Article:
Psychological Effects of a Long Drive

Driving can be therapeutic for a number of reasons. For one, it can be a relaxing “me-time” to drive down the streets alone, especially on a rather stressful day. A change in scenery can also separate you from the stress and anxiety you’ve been dealing with. All in all, you become mindful of your situation and can see it from a clearer perspective. 

However, a long drive can also cause negative effects on your body, especially if the long hours behind the wheel isn’t a one-time thing. A research study recently concluded that longer driving time can lead to lifestyle risk factors such as increased use of vices, obesity, and a sedentary lifestyle. 

Aside from its physical manifestations, a long drive can also cause psychological and emotional disturbances that may be difficult to deal with. Some of these include depression, anger management issues, and high psychological distress. 


Longer Driving Time

As a driver, it’s very important to remain concentrated and focused on the road in order to prevent accidents from happening. Usually, no problems are encountered when driving a few miles for an hour. But when it takes more than 3 hours combined with traffic and stressful interactions with other drivers, it can really take a toll on the person behind the wheel. 

Longer driving time means less time for other health-related activities. This includes sleeping. Sleep deprivation not only affects your level of focus but also has negative effects on your mental health. Sleep is important because it helps alleviate feelings of tension, irritability, and fatigue. That being said, lack of sleep can inadvertently cause disruptions in a driver’s thinking capacity and emotional regulation. Not only will the driver have difficulty in focusing on the road, but he may also experience psychological distress.

Stressful Occurrences

Anyone that has experienced either public or private transportation knows that stressful events can happen anywhere, any time, and to anyone. Be it car crashes, traffic, or other unreasonable drivers, it’s safe to say that driving can definitely test your patience. 

If continuously subjected to this stressful and anxiety-inducing environment, paired with long hours behind the wheel, a driver is susceptible to developing anger management issues. Not to mention, the driver may also start smoking as a means of coping mechanism. Traffic can also be a reason for smoking, since they may have “time to kill” as they wait for the right time to step on the accelerator. The driver may incessantly feel physiological or sensory cues that prompt them to feel the sudden urge to smoke when inside their cars. Of course, smoking will then cause subsequent adverse side effects on the body.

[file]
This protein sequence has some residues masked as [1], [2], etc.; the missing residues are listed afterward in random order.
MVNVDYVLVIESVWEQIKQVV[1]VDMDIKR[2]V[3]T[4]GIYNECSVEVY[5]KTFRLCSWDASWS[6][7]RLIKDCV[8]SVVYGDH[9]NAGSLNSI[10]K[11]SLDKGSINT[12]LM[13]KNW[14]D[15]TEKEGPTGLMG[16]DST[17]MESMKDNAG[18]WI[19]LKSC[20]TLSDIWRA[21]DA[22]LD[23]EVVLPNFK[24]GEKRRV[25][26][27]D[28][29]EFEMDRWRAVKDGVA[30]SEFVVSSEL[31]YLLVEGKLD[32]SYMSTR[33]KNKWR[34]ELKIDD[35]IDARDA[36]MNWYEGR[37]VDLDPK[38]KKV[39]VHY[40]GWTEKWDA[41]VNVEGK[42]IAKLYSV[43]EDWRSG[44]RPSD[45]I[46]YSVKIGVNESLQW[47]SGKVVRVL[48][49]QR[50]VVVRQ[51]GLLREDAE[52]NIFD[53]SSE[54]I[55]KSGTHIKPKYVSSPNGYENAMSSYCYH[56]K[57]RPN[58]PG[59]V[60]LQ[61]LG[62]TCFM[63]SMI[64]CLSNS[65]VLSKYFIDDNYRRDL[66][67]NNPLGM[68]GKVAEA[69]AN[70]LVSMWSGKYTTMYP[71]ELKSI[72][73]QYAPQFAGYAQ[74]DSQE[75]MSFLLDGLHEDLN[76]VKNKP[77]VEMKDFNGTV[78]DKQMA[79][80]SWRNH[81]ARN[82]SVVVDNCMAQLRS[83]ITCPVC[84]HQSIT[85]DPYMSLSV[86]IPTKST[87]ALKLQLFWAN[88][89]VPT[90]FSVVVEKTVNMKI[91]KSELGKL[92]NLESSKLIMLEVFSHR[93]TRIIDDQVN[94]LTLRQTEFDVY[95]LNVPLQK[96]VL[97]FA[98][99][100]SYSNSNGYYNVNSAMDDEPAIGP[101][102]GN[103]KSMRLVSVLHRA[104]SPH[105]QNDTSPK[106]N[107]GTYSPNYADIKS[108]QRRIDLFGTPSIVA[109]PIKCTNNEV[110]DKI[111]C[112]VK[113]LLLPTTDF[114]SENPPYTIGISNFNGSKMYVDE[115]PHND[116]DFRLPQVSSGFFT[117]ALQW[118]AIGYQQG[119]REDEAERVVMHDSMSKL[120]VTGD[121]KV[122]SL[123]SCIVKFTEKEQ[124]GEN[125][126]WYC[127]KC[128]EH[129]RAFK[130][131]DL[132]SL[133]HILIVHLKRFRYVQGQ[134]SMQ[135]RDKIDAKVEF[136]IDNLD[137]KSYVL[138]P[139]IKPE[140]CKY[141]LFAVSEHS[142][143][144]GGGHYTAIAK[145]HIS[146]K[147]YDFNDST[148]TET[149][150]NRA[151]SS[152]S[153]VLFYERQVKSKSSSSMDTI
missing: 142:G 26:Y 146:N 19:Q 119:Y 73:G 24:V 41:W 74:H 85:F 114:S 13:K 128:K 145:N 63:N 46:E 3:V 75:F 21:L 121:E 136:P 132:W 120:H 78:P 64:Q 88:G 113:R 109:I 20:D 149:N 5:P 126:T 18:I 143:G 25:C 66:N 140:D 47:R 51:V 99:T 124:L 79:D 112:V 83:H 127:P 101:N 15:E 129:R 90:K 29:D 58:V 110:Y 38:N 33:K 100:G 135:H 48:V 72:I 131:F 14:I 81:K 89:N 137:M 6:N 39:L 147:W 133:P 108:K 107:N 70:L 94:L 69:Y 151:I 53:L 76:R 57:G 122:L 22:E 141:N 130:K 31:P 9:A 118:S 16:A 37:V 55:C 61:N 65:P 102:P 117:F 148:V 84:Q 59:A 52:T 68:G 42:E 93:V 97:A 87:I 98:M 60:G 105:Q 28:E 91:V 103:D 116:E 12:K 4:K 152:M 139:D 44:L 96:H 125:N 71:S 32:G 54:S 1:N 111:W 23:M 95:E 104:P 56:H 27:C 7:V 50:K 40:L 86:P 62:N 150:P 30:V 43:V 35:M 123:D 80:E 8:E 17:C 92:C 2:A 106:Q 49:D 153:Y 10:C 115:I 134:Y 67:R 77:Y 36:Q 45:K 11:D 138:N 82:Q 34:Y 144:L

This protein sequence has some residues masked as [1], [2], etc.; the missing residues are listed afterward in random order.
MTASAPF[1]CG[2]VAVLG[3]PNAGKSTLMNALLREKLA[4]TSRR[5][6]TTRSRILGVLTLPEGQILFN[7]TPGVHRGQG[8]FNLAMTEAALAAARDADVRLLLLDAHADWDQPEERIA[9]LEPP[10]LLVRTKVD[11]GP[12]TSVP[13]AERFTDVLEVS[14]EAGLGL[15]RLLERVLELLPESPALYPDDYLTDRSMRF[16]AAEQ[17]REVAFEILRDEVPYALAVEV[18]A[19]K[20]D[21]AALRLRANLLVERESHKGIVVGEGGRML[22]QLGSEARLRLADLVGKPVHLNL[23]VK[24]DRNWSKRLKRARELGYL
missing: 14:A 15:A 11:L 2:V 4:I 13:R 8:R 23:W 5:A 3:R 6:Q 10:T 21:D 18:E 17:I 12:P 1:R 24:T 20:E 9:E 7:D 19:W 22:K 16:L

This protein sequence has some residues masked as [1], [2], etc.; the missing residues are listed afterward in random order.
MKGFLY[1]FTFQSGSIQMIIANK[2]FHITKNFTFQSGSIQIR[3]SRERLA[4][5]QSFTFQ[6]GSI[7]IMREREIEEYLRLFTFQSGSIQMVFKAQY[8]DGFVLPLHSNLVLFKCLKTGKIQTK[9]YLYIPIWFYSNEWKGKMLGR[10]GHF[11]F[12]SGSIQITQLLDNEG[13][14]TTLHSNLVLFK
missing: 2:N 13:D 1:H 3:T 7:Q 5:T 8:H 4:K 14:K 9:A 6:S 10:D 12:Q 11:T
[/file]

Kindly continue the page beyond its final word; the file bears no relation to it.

Limited Social Interaction

Due to the longer driving time combined with stressful events, more effort is needed to stay focused on the road to avoid any accidents from happening. If the driver has passengers with him, there’s a high chance that tension may be evident in the air. Since the driver feels stressed and irritated, he may project his negative feelings towards his companion that may limit interaction that can otherwise diffuse the situation. This is also true if the driver is alone in the car.

What Should I Do?

Given the negative psychological effects of a long drive stated above, what should you do in order to prevent depression, anxiety, and psychological distress?

A good habit to reduce these negative feelings is to have someone to switch with while on the road. Perhaps a friend or family member can switch with you every few hours or so. This can help refresh your mind as it can give you the chance to eat, stretch a bit, sleep, and even talk with other people in the car. In doing so, you won’t feel too stressed and fatigue won’t kick in too quickly. If the drive is too long, it would also be a good idea to have planned stop-overs for eating and resting. It’s also important to note that if either one of you feels drowsy, it would be better to pull over and find a quick place to rest up before driving down the streets again. 

This may seem simple and far too easy, but these tips can go a long way. Instead of feeling burdened by a long drive, return the therapeutic feeling of a change in scenery back in your life. 

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